This blog is about Simon, a young gifted mathematician and programmer, who had to move from Amsterdam to Antwerp to be able to study at the level that fits his talent, i.e. homeschool. Visit https://simontiger.com
Simon learned this game on Brilliant.org at https://brilliant.org/practice/winning-moves/?chapter=competitive-games (Warning: this link will only work if you have a Premium Subscription to Brilliant). Brilliant describes the game as follows: “Luk tsut K’i is a board game from China in the time of Confucius. In medieval Europe, it went by the title Three Men’s Morris. This game is very similar to tic-tac-toe; the objective is for one player to get their three pieces all on the same line. If this occurs, that player wins”.
Three boxes with fruit, all the three labels are misplaced. What is the minimum number of times one will have to sample a random piece of fruit from one of the boxes to know how to label all the three boxes correctly? From Mind Your Decisions.
Connect A and A’, B and B’, C and C’, D and D’ so that no lines intersect. (Neva added colors).
Dividing 11 coins among three people: “How many ways can you divide 11 coins to 3 people? How many ways are there if each person has to get at least 1 coin?” From Mind Your Decisions.
Solving a simple quadratic equation geometrically: the geometric interpretation of “completing the square”, a notion from deriving the quadratic formula. From Mind Your Decisions.
Which way do the arrows point? (Simon made this drawing in Microsoft Paint):
We devoted the beginning of January to a goofy stop-motion project: Simon and I baked 2048 cookies! No, we didn’t bake over two thousand cookies! We only baked and decorated a little over a hundred of them, Simon had calculated that that would be enough to play the 2048 game… with cookies. Simon came up with all the editing tricks to make this project work. In the video, he also explains his winning strategy and confesses he has made another attempt to program the game, without me knowing it. Apparently, that’s how he first came up with the idea to bake the cookies, by looking up pictures of 2048 while programming and stumbling upon this blog.
Here is a link to Simon’s previous attempt to program 2048, about a year ago (he got pretty far).
In a game of peg solitaire, if you win you must end up on one of these 5 points! This analysis was a little more difficult than with the pyramid. Because in the pyramid, I ended up with a symmetric picture whereas with this one I ended up with an asymmetric picture. So I had to do one more step of removing all of the x’s that break the symmetry:
This has been one of Simon’s most ambitious (successful) projects so far and a beautiful grand finale of 2019, also marking his channel reaching 1K subscribers. The project – approximating Euler’s number (e) in a very weird way – is based upon a Putnam exam puzzle that Simon managed to prove:
I’ve been terrible at keeping this blog up to date. One of Simon’s best project in December 2019 was creating a chess robot and I haven’t even shared it here.
We were joking how this is Simon’s baby and her name is Chessy. Simon also made an improved version with a drop-down menu allowing to choose 1 to 5 steps ahead difficulty level (warning: levels 4 and 5 may run quite slowly): https://chess-ai-user-friendly–simontiger.repl.co/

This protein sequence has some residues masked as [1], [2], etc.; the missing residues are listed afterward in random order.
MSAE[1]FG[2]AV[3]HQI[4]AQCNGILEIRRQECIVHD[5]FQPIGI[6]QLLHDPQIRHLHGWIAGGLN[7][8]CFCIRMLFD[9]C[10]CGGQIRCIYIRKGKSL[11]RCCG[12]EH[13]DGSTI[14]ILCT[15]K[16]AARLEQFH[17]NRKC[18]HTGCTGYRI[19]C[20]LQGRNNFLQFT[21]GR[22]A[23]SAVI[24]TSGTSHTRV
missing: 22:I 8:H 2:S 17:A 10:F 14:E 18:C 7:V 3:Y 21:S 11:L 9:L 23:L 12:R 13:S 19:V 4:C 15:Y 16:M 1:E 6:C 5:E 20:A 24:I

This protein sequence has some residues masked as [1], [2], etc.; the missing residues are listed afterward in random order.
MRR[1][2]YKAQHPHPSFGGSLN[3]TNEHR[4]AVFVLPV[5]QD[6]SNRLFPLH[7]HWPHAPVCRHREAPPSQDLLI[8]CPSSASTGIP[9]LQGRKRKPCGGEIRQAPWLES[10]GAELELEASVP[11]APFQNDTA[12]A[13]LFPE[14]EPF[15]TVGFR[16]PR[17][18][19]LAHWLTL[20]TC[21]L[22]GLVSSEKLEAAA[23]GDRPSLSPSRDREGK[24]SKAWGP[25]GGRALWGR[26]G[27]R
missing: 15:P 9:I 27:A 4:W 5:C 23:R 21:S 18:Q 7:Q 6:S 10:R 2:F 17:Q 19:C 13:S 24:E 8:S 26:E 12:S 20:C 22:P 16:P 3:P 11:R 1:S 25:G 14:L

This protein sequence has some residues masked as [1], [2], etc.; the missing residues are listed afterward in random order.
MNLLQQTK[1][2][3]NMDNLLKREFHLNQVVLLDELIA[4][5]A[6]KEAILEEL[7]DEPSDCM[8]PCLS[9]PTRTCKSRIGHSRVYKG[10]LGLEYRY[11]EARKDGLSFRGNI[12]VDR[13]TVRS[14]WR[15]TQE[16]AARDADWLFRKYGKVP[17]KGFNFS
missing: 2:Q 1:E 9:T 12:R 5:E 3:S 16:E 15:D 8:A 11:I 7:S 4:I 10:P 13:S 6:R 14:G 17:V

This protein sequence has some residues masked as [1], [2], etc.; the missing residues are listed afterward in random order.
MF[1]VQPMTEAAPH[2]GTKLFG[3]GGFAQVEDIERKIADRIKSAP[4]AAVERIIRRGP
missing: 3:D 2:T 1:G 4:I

Inspired by the Card Flipping Proof by Numberphile, Simon created his own version of this proof. He made a solitaire game and proved why it would be impossible to solve with an even number of orange-side-up circles. He drew all the shapes in Microsoft Paint, printed them out and spent something like two hours cutting them out, but it was worth it!
If there’s an odd number of orange circles in the middle, then the end pieces are the same, both orange or both white. In both cases the total number of orange circles will also be odd. If there’s an even number of orange circles in the middle, then the ends have to be different (one orange, one white).
In the case of odd number of orange pieces, the ends have to match. In the case of an even number of orange pieces, you would have pieces that point the same way at both ends. “Now we’ve proven that to make this puzzle possible it has to have an odd number of orange pieces”, Simon says.
Why? Imagine a stick figure that always walks to the right, but always faces in the direction of the arrow (as in it can’t go backwards). It would flip every time it reaches an orange circle. Focusing on everything except the ends, if there are an odd number of orange circles, the puzzle pieces would face the other way. Which means that the end pieces are the same, and therefore the end circles are the same. If there are an even number of orange circles in the middle, the puzzle pieces would face the same way. Which means that the end pieces are different, and therefore the end circles are different.
Simon finds this sort of proof easy, but I felt like my brains are going to boil and dripple through my ears and nostrils. He patently exlained it to me several times and types the above explanation, too.
It’s Sinterklaas season in the Dutch-speaking world and, of course, as we have started baking the traditional spiced cookies called kruidnoten (“gingerbread buttons”) Simon didn’t want to miss an opportunity to play a version of peg solitaire with eatable pieces!
Simon loves the Maths Is Fun website and has borrowed a couple of ideas for cool games from there. He wrote the code completely on his own, from scratch. Below is a video where he presents his Connect games: